There are plenty of reasons to hire ex-felons, struggling veterans, the elderly, and the disabled. Here’s one that is often overlooked: The federal government is willing to pay companies for doing just that. Generously, too. Under the provisions of the Work Opportunity Tax Credit (WOTC), a company that hires a qualifying veteran for at least 400 hours can receive a federal tax credit of up to $9,600. (Other categories of employees have other maximum benefits. More on that in a moment.)
WOTC is a significant program, providing roughly a billion dollars a year in tax credits. But in practice, most of the benefit is going to large companies. In 2001, the U.S. Government Accountability Office found that 66.3 percent of the benefits awarded went to companies with more than $1 billion in annual revenue, while only 5 percent of credits went to companies bringing in less than $1 million. Those numbers are pretty old, but people who follow the program largely agree that the WOTC is still not much used by smaller companies.
“It is definitely an underused program,” says Genevieve Martin, executive director of Portland, Oregon-based Dave’s Killer Bread Foundation—a charity founded by an organic bakery that takes pride in the fact that roughly one-third of its employees have criminal records. “The funds are just sitting there waiting for people to take advantage of.”
The program is straightforward in operation. There are multiple categories of eligible employees, including unemployed veterans, SNAP recipients, ex-felons, and recipients of Temporary Assistance for Needy Families (TANF). The categories have specific qualifications and subcategories that go into great detail. For example, a veteran qualifies if he or she is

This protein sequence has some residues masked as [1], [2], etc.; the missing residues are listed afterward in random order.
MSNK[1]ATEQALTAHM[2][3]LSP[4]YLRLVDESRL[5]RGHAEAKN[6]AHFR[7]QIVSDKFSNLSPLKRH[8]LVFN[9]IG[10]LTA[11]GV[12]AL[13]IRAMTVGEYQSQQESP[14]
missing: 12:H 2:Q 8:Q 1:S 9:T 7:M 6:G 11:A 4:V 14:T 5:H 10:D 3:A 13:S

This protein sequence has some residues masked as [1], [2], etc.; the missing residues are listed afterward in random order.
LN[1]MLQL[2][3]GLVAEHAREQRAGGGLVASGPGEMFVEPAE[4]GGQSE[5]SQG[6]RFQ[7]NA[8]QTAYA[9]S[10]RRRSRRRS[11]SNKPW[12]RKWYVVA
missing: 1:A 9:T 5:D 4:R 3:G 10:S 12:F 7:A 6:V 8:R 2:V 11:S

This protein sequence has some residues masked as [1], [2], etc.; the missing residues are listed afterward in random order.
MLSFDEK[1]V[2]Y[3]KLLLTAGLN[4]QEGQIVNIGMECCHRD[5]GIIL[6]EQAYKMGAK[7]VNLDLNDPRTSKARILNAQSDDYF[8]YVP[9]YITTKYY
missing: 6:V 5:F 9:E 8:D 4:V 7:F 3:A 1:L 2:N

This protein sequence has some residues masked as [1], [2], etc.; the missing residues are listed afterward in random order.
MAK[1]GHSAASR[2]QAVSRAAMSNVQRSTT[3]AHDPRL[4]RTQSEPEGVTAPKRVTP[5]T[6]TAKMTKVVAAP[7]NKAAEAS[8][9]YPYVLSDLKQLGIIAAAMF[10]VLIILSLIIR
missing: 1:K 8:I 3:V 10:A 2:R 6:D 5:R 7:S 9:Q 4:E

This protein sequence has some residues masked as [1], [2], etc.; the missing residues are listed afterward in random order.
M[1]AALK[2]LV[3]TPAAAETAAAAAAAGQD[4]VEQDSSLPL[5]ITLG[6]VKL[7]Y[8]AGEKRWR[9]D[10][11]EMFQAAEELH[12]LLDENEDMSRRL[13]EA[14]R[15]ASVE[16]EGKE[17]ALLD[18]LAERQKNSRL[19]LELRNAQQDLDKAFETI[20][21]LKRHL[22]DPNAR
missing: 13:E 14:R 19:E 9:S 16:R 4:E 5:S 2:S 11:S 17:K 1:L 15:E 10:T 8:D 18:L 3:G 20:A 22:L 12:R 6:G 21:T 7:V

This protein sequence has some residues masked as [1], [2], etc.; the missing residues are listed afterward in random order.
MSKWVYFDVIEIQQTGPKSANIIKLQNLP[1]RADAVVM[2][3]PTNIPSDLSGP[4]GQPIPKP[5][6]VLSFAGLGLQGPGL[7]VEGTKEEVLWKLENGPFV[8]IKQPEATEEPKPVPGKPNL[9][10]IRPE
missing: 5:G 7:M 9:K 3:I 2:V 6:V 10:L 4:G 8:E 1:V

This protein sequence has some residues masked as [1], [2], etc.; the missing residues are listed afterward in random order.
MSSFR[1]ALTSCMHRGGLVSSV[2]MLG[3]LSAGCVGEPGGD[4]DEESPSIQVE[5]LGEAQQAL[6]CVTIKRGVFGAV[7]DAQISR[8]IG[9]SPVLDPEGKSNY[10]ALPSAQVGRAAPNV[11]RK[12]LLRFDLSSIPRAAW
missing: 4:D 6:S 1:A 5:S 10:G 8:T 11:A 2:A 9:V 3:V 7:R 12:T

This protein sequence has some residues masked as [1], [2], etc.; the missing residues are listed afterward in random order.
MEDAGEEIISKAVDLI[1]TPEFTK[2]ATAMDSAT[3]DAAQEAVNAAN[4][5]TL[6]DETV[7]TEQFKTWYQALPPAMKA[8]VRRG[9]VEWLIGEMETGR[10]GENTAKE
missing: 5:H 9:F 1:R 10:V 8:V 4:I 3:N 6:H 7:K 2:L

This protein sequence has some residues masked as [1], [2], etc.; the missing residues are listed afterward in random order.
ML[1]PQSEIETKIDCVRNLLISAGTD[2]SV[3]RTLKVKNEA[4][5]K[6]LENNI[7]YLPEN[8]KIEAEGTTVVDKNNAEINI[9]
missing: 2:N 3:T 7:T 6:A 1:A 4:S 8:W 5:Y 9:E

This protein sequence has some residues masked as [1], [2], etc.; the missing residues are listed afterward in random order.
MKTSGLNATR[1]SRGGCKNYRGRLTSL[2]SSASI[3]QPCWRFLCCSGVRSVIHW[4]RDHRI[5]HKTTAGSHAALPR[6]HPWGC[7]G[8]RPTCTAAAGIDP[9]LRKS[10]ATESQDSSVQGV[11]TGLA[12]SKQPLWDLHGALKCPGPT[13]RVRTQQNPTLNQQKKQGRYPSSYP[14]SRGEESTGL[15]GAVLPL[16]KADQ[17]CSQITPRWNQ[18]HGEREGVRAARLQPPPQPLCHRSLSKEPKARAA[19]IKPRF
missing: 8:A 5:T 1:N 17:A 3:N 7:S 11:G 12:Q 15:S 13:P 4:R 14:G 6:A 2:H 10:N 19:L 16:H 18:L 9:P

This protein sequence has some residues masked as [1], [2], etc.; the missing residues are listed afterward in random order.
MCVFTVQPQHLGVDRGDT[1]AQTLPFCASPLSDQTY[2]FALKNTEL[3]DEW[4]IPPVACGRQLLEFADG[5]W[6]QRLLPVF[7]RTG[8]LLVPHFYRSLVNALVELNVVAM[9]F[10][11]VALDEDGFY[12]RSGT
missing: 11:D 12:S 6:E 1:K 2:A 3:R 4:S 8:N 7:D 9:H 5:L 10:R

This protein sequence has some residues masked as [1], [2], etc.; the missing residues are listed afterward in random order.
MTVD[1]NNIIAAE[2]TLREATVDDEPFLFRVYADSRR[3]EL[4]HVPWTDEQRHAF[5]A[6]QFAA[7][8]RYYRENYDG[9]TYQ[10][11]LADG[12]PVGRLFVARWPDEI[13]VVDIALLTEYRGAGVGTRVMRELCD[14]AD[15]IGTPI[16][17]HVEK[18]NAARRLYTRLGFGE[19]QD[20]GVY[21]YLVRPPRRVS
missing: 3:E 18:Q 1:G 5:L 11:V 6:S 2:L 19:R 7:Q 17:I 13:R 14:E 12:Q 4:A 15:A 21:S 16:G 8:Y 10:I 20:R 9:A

- a member of a family that received SNAP benefits for at least a 3-month period during the 15-month period ending on the hiring date; or
- a disabled veteran entitled to compensation for a service-connected disability, who has been hired within one year of release from active duty, unemployed for at least 6 months in the year ending on the hiring date; or
- a veteran who has been unemployed for: at least 4 weeks in the year ending on the hiring date (for a credit capped at $2,400); or at least 6 months in the year ending on the hiring date (capped at $5,600)
Once the employer has identified the group the employee belongs to, the company files an application with the local state workforce agency. The SWA vets the application and approves or denies it. The employer then files with the Internal Revenue Service.
Employees have to work for at least 120 hours. For employees working between 120 and 400 hours, the tax benefit is generally 25 percent of first-year wages paid, up to a cap that varies by category. For employees working 400 hours or more, the benefit is 40 percent of first-year wages paid up to the cap.
This chart lays out the caps for the various categories, and the rules for employees on TANF, which allows the employer to claim a tax benefit on second-year wages.
The administrative burden is modest, and the rewards are substantial. So why haven’t smaller companies jumped on WOTC?